Fact Check: CDC Director Has NOT Said Vaccinated People Are 'The COVID-19 Super-Spreaders'

Fact Check

  • by: Dean Miller
Fact Check: CDC Director Has NOT Said Vaccinated People Are 'The COVID-19 Super-Spreaders' CDC Did Not

Did the United States' public health agency say vaccinated people are "the super-spreaders" of COVID-19? No, that's not true: Although discoveries about the delta variant will continue to change knowledge about it as scientists learn from its rapid spread, the Centers for Disease Control and Prevention (CDC) had not, by August 2, 2021, declared vaccinated persons to be "the super-spreaders" of the infection. Any person infected with the delta variant can spread it, even vaccinated persons with a so-called "breakthrough infection" and it appears to be more transmissible than earlier variants. The director of the Centers for Disease Control and Prevention (CDC) on Friday, July 31, 2021, shared rough results of a study of the July 4 weekend delta variant outbreak in Provincetown, Massachusetts. That study indicates vaccinated people infected with the delta variant can carry as much viral material as unvaccinated people infected with the delta variant.

The claim appeared in an August 1, 2021, Instagram post (archived here) published on the Kanekongg account under the title "CDC confesses." It opened:

Via the words of the CDC's own director Dr. Rochelle Walensky, vaccines are now failing, and vaccinated people may now carry higher viral loads than unvaccinated people, contributing to the spread of covid...Even worse, the vaxxed are the "super-spreaders."

Instagram users saw this at the time this fact check was written:

Vaxxed Are Vector.JPG

(Source: Instagram screenshot taken Mon Aug 2 at 17:52:42 UTC 2021)

The CDC on Friday, July 31, 2021, revised its guidance on masks, saying that field work at the sites of delta variant outbreaks indicates vaccinated people exposed to the delta variant can carry -- and spread -- as much viral material as the unvaccinated. The CDC did not say vaccinated infected persons carry more viral load than the unvaccinated. Here is the wording from the July 31 CDC statement:

Delta infection resulted in similarly high SARS-CoV-2 viral loads in vaccinated and unvaccinated people. High viral loads suggest an increased risk of transmission and raised concern that, unlike with other variants, vaccinated people infected with Delta can transmit the virus.

The CDC's report on the field work that supports the change in masking guidelines described the problem as follows:

In July 2021, following multiple large public events in a Barnstable County, Massachusetts, town, 469 COVID-19 cases were identified among Massachusetts residents who had traveled to the town during July 3-17; 346 (74%) occurred in fully vaccinated persons. Testing identified the Delta variant in 90% of specimens from 133 patients. Cycle threshold values were similar among specimens from patients who were fully vaccinated and those who were not.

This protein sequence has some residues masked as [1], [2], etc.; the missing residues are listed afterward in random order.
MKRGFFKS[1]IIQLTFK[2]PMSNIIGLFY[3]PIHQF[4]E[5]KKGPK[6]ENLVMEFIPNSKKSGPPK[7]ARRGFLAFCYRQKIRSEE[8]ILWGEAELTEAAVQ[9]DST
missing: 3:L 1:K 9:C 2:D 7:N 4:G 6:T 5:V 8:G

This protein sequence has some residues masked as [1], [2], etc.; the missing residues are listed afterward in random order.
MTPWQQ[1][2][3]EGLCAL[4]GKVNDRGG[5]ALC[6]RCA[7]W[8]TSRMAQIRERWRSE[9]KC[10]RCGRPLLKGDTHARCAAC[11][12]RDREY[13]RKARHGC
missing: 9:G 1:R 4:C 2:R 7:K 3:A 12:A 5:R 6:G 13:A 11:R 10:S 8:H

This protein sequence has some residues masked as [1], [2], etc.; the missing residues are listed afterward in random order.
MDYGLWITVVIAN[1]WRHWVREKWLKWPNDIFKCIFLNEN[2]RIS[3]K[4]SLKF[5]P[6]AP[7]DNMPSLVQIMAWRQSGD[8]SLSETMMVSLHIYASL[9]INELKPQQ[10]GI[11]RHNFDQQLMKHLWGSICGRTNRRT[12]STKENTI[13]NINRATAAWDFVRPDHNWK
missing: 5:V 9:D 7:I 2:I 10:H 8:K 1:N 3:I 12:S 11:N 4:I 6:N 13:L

Jurisdictions might consider expanded prevention strategies, including universal masking in indoor public settings, particularly for large public gatherings that include travelers from many areas with differing levels of SARS-CoV-2 transmission.

As to the Instagram's subjective statement that the CDC has "Confessed" that "vaccines are now failing." Lead Stories found no such statement by the CDC.

If you define success as 100% prevention of infection, all of the vaccines in use are "failing." Their effectiveness is less than 100% and some vaccinated patients still get infected (with lesser symptoms) in what are called "breakthrough" infections.

Perfect vaccines don't exist. Successful public health campaigns rely on drugs with less-than-perfect results. For the purposes of slowing the spread of the pandemic, the vaccines' prevention of early-variant infection in more than 90% of those vaccinated reduces the number of potential hosts, which slowed the spread, which reduced death and suffering in the population as a whole.

A new study in the New England Journal of Medicine suggests current forms of the COVID-19 vaccines may not be as effective against the delta variant, but are not 100% ineffective.

Lead Stories sent an August 2, 2021 email request to the office of the CDC's staff of spokespersons and will add their response, as appropriate, when we receive it.

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Lead Stories is working with the CoronaVirusFacts/DatosCoronaVirus Alliance, a coalition of more than 100 fact-checkers who are fighting misinformation related to the COVID-19 pandemic. Learn more about the alliance here.


  Dean Miller

Lead Stories staff writer Dean Miller has edited daily and weekly newspapers, worked as a reporter for more than a decade and is co-author of two non-fiction books. After a one-year Harvard Nieman Fellowship, he served as Director of Stony Brook University’s Center for News Literacy for six years. As Senior Vice President/Content at Connecticut Public Broadcasting, a dual licensee, he oversaw radio, TV and print journalists, and documentary producers. He moved west to teach journalism at Western Washington University, edit The Port Townsend Leader and write the twice-weekly Save The Free Press column for the Seattle Times. Miller won the 2007 national Mirror Award for news industry coverage and he led the team that won the 2005 Scripps Howard first amendment prize. 

Read more about or contact Dean Miller

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